Stranger Season 2 (2020) Early Review

The first season introduced us to Hwang Si-mok, the titular character as a dispassionate, dogged prosecutor who was depicted and located as the consummate outsider to the colluding machinations of Big Business, judicial system and government. It was hugely successful from all accounts, gaining critical and popular acclaim at home and overseas. It also managed to pick up a swag of awards for its troubles. So it makes sense that a second season would be given the green light as long as the cast and crew had the will to make it happen.

Sequels are always tricky as we're well aware. Few sequels ever reach the heights of their predecessors not only because of the perpetual burden of expectations but because it is difficult to replicate the freshness of the original.

Judging from the first two episodes, it seems that the writer has wisely decided to take a different approach although the focus remains largely on the criminal justice system. The old gang (aside from any who died or were put behind bars in the previous season) returns with the addition of some new faces but it's two years later and the political landscape has seen some changes. The show lands us right in a middle of a turf war between the cops and the prosecutors bickering over investigative rights and authority in the determination of case closures. Many on both sides are on edge with neither side wanting to give in. It's a cold war conducted in full view of public gaze as each side attempts to weaken the other's credibility. When the political wrangling reaches boiling point, the big guns from each side decide to do what bureaucrats do when giving the impression that something is being done... form a committee made up of members from each side. Hence the Police-Prosecutor Council is born.

Si-mok who was relocated to a regional posting at the end of the first season is inadvertently recalled to Seoul to be part of this new committee. His old supervisor Chief Kang Won Chul doesn't think it's the best idea ever devised by a person because in his mind, Si-mok is a sword that should only be used for very particular purposes or he will end up back in the drawer of oblivion as he did cleaning up corruption two years earlier. Si-mok's response is that he can't stay in the drawer forever and it's clear he's itching to play with the big boys. Chief Kang is well-aware that Si-mok is not someone who can be easily swayed by tribal loyalties and perhaps his being in the Police-Prosecutor Council will do more harm and than good for "their side".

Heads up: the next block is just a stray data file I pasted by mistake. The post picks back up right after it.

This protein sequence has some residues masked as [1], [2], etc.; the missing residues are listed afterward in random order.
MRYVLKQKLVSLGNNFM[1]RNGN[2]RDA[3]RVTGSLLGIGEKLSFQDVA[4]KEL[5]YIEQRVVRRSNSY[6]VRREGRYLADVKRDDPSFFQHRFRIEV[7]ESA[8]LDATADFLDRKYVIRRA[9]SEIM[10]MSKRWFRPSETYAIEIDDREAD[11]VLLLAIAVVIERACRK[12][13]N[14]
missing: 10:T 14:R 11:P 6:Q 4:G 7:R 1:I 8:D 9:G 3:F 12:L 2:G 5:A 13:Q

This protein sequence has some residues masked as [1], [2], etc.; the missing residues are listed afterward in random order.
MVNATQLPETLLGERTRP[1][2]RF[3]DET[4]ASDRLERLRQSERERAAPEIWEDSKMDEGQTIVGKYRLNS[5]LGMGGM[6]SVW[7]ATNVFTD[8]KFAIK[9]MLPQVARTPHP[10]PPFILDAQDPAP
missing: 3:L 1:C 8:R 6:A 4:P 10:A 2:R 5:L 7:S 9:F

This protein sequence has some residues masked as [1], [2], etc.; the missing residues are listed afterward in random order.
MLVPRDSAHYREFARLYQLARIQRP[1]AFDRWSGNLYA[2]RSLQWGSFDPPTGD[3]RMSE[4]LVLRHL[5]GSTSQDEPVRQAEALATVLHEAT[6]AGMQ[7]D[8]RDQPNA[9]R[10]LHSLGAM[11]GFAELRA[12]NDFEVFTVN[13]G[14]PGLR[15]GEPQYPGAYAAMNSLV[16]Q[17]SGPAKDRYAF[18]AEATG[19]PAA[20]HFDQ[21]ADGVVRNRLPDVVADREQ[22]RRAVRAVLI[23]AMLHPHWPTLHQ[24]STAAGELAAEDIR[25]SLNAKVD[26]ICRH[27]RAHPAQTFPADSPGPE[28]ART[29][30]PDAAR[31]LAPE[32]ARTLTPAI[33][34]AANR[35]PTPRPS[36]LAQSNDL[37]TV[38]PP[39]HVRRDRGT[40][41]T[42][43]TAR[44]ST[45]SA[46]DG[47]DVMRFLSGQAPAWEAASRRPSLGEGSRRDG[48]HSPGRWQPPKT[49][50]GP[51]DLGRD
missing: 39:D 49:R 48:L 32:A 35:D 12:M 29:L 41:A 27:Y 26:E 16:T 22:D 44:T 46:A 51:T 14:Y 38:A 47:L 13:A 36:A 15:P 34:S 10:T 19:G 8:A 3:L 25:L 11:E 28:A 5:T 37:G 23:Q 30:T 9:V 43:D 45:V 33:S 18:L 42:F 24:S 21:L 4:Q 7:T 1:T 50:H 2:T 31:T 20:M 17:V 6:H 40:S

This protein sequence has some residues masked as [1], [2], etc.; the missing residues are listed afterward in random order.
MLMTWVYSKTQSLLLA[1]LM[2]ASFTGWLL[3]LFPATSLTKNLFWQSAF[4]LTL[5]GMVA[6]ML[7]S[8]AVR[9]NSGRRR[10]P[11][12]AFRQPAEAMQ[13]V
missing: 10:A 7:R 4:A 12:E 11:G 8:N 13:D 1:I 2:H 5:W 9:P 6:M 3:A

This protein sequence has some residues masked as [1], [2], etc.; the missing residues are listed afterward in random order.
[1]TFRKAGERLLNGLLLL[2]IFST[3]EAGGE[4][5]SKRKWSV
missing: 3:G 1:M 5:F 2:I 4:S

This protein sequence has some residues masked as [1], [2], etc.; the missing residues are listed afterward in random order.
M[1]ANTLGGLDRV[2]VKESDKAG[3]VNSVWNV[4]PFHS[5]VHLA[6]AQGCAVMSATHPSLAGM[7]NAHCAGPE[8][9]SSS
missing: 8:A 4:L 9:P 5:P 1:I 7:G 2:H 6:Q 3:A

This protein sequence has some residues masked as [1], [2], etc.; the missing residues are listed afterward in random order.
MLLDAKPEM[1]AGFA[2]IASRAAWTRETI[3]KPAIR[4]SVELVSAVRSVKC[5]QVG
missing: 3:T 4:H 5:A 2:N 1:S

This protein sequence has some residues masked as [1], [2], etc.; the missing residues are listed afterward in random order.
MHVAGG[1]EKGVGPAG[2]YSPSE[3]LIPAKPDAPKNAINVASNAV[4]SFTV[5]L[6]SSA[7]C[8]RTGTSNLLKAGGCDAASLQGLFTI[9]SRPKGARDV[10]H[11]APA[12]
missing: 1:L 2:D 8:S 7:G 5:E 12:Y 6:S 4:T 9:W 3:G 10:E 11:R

Meanwhile his former comrade-in-arms, Inspector Han Yeo-jin has been seconded to the Intelligence Bureau within the police organization whose primary brief is policing reforms. Her boss Choi Bit is walking the tightrope of trying to keep promote the organization's interests outside its four walls while protecting the organization from hemorrhaging from within in this battle with the Prosecutor's Office. Yeo-jin has also been tasked to join the Police-Prosecutor Council to protect the organization's interest.

My own feeling is that there are decent but frustrated people on both sides who want to get the job done and hold on to their jobs. But the political wrangling is undoubtedly problematic for a number of reasons. It's a publicity nightmare that can't exactly be inspiring public confidence about the effectiveness of the criminal justice system in the country. Potentially it could compromise the integrity of investigations if both sides play oneupmanship with other people's lives in order to prove something. It can be exploited by a an ambitious inveterate brown noster like Seo Dong-jae to get ahead in the organization's food chain. Frankly it feels that someone like Si-mok and even Yeo-jin are needed in such a situation. They once proved that the police and prosecution can be on the same side when larger concerns are at stake, so why not now?

Although still wholly in set-up phase, the second season shows promise. For me the first episode brought in a whole myriad of characters whose importance had to be navigated through for a clear view of the bigger picture. The beach drowning incident although had more to it than first meets the eye became for the two sides a veritable political football. There was no criminal culpability in accordance to the law but the hasty determination was later used by Choi Bit to accuse the prosecution in front of rolling cameras of giving preferential treatment after Si-mok put in a complaint about the unseemly speed in which the final decision was handed down by the prosecution.

It feels to me in these early days that what's really at stake for Si-mok and for the show is the role of prosecutors. All the haggling over authority seem to be about the definition of a prosecutor and what sort of powers they should be entrusted with. Are they investigators? Are they members of the judiciary first and foremost? Is there role in the larger society to exact punishment or to correct? Or are they primarily truth seekers regardless of their tribal affiliations?